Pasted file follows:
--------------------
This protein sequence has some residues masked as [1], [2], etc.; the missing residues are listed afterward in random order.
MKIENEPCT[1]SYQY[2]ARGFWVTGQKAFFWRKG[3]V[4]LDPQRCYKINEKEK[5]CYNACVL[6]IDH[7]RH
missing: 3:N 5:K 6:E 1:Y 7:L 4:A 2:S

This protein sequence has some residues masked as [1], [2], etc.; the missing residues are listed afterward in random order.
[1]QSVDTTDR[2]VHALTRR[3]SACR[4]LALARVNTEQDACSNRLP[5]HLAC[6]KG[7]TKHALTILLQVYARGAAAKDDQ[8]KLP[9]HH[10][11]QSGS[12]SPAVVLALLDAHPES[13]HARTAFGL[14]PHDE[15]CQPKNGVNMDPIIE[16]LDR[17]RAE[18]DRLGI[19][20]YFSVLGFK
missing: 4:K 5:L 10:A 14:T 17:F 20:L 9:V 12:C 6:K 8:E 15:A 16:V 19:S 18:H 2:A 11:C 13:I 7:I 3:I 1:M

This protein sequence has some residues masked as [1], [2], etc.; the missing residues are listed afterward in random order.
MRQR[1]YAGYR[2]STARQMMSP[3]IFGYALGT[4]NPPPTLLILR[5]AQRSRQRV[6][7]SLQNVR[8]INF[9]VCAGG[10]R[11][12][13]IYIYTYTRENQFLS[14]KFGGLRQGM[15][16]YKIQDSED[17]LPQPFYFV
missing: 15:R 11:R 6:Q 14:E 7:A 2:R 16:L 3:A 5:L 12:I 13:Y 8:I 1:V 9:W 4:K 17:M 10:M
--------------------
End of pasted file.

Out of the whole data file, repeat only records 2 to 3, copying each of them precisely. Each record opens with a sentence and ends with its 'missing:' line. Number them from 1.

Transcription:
This protein sequence has some residues masked as [1], [2], etc.; the missing residues are listed afterward in random order.
[1]QSVDTTDR[2]VHALTRR[3]SACR[4]LALARVNTEQDACSNRLP[5]HLAC[6]KG[7]TKHALTILLQVYARGAAAKDDQ[8]KLP[9]HH[10][11]QSGS[12]SPAVVLALLDAHPES[13]HARTAFGL[14]PHDE[15]CQPKNGVNMDPIIE[16]LDR[17]RAE[18]DRLGI[19][20]YFSVLGFK
missing: 4:K 5:L 10:A 14:T 17:F 20:L 9:V 12:C 6:K 8:E 15:A 16:V 19:S 18:H 2:A 11:C 13:I 7:I 3:I 1:M

This protein sequence has some residues masked as [1], [2], etc.; the missing residues are listed afterward in random order.
MRQR[1]YAGYR[2]STARQMMSP[3]IFGYALGT[4]NPPPTLLILR[5]AQRSRQRV[6][7]SLQNVR[8]INF[9]VCAGG[10]R[11][12][13]IYIYTYTRENQFLS[14]KFGGLRQGM[15][16]YKIQDSED[17]LPQPFYFV
missing: 15:R 11:R 6:Q 14:E 7:A 2:R 16:L 3:A 5:L 12:I 13:Y 8:I 1:V 9:W 4:K 17:M 10:M